Fugitives occupy a unique place in the American criminal justice system. They can run and they can hide, but eventually each chase ends. And, in many cases, history is made along the way.
John Dillinger’s capture obsessed J. Edgar Hoover and helped create the modern FBI. Violent student radicals who went on the lam in the 1960s reflected the turbulence of the era. The sixteen-year disappearance and sudden arrest of gangster James “Whitey” Bulger in 2011 captivated the nation. Fugitives have become iconic characters in American culture even as they have threatened public safety and the smooth operation of the justice system. They are always on the run, always trying to stay out of reach of the long arm of the law. Also prominent are the men and women who chase fugitives: FBI agents, federal marshals and their deputies, police officers, and bounty hunters.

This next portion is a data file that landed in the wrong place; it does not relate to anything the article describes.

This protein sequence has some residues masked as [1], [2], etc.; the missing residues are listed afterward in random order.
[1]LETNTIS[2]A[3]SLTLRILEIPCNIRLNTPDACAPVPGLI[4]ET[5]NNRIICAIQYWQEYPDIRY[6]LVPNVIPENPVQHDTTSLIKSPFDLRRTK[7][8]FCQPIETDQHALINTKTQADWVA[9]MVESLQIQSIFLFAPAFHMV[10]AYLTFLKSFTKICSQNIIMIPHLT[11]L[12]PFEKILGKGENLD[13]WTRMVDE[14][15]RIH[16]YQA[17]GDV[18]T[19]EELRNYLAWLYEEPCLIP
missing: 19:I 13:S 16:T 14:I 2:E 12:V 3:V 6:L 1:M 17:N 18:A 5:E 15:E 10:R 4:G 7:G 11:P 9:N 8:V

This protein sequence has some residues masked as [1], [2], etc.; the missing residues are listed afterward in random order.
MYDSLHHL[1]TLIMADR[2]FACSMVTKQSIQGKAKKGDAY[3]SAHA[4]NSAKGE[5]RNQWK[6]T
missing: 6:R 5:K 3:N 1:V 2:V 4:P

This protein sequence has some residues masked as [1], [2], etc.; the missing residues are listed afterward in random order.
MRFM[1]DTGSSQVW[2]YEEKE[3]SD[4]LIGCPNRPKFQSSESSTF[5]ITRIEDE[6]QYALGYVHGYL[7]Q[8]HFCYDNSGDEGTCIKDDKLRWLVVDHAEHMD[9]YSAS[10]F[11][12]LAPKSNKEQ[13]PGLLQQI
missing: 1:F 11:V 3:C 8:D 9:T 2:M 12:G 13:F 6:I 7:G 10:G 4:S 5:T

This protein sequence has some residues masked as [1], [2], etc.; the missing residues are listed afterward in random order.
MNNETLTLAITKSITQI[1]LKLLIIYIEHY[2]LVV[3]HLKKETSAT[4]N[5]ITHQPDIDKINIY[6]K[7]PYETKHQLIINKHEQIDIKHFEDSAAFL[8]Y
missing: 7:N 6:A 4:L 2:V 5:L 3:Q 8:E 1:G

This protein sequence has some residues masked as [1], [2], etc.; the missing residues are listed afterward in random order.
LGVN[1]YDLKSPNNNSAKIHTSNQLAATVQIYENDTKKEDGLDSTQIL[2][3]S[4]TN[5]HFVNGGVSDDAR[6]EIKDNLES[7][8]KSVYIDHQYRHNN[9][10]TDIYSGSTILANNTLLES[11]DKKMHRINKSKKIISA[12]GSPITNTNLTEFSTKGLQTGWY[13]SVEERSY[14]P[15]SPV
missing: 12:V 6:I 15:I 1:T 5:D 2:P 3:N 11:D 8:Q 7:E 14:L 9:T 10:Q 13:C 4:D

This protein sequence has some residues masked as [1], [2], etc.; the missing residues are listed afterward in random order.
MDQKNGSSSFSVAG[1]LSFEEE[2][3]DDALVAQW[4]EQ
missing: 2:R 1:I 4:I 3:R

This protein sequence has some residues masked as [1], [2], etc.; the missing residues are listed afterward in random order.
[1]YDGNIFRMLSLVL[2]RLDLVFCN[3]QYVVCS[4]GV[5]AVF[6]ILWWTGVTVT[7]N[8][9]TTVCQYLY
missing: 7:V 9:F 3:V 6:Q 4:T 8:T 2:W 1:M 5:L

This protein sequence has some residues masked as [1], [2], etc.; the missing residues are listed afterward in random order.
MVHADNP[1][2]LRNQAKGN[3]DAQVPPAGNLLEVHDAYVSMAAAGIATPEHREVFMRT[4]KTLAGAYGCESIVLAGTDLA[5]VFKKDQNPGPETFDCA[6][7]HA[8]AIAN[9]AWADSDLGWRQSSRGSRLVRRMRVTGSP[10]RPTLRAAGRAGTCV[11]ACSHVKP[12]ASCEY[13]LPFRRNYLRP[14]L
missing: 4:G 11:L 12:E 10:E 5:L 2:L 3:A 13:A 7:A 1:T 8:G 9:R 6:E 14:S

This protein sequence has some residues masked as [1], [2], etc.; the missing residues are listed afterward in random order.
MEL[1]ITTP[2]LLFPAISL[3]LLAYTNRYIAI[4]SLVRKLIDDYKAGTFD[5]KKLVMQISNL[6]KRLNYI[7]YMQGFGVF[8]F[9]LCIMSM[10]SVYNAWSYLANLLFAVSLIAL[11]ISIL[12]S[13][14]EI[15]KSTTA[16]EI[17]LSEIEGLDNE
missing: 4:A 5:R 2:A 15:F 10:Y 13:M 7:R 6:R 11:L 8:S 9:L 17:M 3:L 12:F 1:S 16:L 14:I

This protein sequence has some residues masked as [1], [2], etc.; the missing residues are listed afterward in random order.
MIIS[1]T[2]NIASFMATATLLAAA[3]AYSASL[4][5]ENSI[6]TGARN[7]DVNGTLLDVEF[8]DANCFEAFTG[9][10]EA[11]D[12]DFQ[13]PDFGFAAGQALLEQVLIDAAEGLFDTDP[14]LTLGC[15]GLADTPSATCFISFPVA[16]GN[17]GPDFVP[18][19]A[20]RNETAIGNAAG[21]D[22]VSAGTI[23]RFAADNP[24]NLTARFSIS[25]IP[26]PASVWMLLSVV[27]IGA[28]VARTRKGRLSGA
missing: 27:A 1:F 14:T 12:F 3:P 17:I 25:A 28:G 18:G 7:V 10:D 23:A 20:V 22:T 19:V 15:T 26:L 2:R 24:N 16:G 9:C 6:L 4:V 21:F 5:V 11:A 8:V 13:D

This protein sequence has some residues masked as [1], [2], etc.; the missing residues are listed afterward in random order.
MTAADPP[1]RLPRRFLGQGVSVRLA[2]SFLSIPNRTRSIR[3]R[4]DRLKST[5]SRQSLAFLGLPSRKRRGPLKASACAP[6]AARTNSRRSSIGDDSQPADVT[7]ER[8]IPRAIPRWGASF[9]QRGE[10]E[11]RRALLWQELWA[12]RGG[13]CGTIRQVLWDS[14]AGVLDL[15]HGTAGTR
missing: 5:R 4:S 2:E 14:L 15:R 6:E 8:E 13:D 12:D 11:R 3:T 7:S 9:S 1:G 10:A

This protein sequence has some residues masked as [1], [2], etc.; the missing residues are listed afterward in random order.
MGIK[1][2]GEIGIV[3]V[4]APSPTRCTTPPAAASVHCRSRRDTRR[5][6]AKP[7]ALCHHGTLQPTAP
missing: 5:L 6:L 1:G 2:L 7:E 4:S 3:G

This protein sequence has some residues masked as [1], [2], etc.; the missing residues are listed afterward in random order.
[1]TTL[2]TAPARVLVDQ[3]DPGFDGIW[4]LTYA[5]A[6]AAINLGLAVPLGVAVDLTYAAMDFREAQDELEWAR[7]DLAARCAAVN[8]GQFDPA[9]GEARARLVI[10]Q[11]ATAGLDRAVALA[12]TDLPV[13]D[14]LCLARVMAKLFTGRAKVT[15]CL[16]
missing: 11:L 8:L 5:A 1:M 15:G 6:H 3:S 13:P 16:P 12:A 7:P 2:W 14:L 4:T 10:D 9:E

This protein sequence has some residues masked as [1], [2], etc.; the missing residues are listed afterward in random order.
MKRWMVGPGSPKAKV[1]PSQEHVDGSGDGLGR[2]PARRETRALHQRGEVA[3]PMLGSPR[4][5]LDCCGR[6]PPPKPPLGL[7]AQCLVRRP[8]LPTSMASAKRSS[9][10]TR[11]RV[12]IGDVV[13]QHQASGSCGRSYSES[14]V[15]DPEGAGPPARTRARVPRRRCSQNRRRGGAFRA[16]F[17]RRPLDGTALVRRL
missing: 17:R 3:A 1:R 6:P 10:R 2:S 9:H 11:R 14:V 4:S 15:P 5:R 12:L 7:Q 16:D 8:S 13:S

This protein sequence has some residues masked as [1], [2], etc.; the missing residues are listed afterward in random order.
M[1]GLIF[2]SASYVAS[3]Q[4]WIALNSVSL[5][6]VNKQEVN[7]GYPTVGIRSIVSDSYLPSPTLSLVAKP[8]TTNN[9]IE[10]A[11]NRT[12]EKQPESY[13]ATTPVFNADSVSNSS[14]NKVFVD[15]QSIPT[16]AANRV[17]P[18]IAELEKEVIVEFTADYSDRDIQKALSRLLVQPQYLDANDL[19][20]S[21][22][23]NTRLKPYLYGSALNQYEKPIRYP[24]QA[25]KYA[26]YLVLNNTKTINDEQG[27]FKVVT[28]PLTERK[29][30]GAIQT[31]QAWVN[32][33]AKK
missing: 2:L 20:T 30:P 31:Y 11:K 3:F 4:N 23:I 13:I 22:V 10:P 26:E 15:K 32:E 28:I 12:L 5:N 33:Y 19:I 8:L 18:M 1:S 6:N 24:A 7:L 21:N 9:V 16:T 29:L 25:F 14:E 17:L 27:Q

A significant element of the justice system is dedicated to finding those on the run, and the most-wanted posters and true-crime television shows have made fugitives seemingly ubiquitous figures of fear and fascination for the public. In On the Lam, Jerry Clark and Ed Palattella trace the history of fugitives in the United States by looking at the characters – real and fictional – who have played the roles of the hunter and the hunted. They also examine the origins of the bail system and other legal tools, such as most-wanted programs, that are designed to guard against flight.